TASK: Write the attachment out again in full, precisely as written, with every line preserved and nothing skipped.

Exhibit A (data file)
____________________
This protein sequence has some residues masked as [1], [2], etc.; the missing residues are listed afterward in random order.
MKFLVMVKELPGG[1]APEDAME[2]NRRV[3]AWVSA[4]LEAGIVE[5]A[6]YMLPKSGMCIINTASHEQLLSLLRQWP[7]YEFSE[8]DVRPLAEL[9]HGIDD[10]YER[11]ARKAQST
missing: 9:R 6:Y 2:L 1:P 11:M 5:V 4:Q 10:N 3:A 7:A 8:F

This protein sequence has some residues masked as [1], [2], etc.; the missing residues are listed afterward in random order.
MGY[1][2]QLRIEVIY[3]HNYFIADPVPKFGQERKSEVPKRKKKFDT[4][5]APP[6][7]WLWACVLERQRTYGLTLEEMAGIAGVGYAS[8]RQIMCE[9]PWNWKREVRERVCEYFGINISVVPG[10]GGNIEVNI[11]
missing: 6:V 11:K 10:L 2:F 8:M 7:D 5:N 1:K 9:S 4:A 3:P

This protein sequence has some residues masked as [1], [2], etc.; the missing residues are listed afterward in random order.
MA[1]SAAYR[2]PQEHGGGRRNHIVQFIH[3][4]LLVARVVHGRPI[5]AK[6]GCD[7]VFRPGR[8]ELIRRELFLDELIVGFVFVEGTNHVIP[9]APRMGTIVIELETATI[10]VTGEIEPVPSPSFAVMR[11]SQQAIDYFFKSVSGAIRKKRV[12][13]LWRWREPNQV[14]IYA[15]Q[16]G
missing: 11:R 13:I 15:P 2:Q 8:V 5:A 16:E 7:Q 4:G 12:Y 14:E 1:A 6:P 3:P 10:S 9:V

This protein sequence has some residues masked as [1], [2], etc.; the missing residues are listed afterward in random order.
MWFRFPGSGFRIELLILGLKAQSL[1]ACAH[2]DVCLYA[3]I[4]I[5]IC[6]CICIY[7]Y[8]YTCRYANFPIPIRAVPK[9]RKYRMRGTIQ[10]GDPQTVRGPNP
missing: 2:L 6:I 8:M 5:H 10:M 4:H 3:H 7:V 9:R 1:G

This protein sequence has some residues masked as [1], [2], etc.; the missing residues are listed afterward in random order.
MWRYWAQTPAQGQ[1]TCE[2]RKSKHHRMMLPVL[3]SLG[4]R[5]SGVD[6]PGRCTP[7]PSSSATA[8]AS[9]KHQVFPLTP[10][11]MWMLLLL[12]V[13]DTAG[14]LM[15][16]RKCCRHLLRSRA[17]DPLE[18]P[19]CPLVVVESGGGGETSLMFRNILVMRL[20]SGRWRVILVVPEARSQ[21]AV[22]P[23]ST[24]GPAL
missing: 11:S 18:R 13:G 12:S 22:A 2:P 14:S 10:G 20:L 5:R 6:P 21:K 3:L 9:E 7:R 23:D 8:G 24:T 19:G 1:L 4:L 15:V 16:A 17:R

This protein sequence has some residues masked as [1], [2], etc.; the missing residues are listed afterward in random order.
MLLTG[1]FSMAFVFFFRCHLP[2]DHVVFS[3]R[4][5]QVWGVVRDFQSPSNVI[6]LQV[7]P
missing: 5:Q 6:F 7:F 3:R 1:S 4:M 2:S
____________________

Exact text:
This protein sequence has some residues masked as [1], [2], etc.; the missing residues are listed afterward in random order.
MKFLVMVKELPGG[1]APEDAME[2]NRRV[3]AWVSA[4]LEAGIVE[5]A[6]YMLPKSGMCIINTASHEQLLSLLRQWP[7]YEFSE[8]DVRPLAEL[9]HGIDD[10]YER[11]ARKAQST
missing: 9:R 6:Y 2:L 1:P 11:M 5:V 4:Q 10:N 3:A 7:A 8:F

This protein sequence has some residues masked as [1], [2], etc.; the missing residues are listed afterward in random order.
MGY[1][2]QLRIEVIY[3]HNYFIADPVPKFGQERKSEVPKRKKKFDT[4][5]APP[6][7]WLWACVLERQRTYGLTLEEMAGIAGVGYAS[8]RQIMCE[9]PWNWKREVRERVCEYFGINISVVPG[10]GGNIEVNI[11]
missing: 6:V 11:K 10:L 2:F 8:M 7:D 5:N 1:K 9:S 4:A 3:P

This protein sequence has some residues masked as [1], [2], etc.; the missing residues are listed afterward in random order.
MA[1]SAAYR[2]PQEHGGGRRNHIVQFIH[3][4]LLVARVVHGRPI[5]AK[6]GCD[7]VFRPGR[8]ELIRRELFLDELIVGFVFVEGTNHVIP[9]APRMGTIVIELETATI[10]VTGEIEPVPSPSFAVMR[11]SQQAIDYFFKSVSGAIRKKRV[12][13]LWRWREPNQV[14]IYA[15]Q[16]G
missing: 11:R 13:I 15:P 2:Q 8:V 5:A 16:E 7:Q 4:G 12:Y 14:E 1:A 6:P 3:P 10:S 9:V

This protein sequence has some residues masked as [1], [2], etc.; the missing residues are listed afterward in random order.
MWFRFPGSGFRIELLILGLKAQSL[1]ACAH[2]DVCLYA[3]I[4]I[5]IC[6]CICIY[7]Y[8]YTCRYANFPIPIRAVPK[9]RKYRMRGTIQ[10]GDPQTVRGPNP
missing: 2:L 6:I 8:M 5:H 10:M 4:H 3:H 7:V 9:R 1:G

This protein sequence has some residues masked as [1], [2], etc.; the missing residues are listed afterward in random order.
MWRYWAQTPAQGQ[1]TCE[2]RKSKHHRMMLPVL[3]SLG[4]R[5]SGVD[6]PGRCTP[7]PSSSATA[8]AS[9]KHQVFPLTP[10][11]MWMLLLL[12]V[13]DTAG[14]LM[15][16]RKCCRHLLRSRA[17]DPLE[18]P[19]CPLVVVESGGGGETSLMFRNILVMRL[20]SGRWRVILVVPEARSQ[21]AV[22]P[23]ST[24]GPAL
missing: 11:S 18:R 13:G 12:S 22:A 2:P 14:S 10:G 20:L 5:R 6:P 21:K 3:L 9:E 7:R 23:D 8:G 24:T 19:G 1:L 4:L 15:V 16:A 17:R

This protein sequence has some residues masked as [1], [2], etc.; the missing residues are listed afterward in random order.
MLLTG[1]FSMAFVFFFRCHLP[2]DHVVFS[3]R[4][5]QVWGVVRDFQSPSNVI[6]LQV[7]P
missing: 5:Q 6:F 7:F 3:R 1:S 4:M 2:S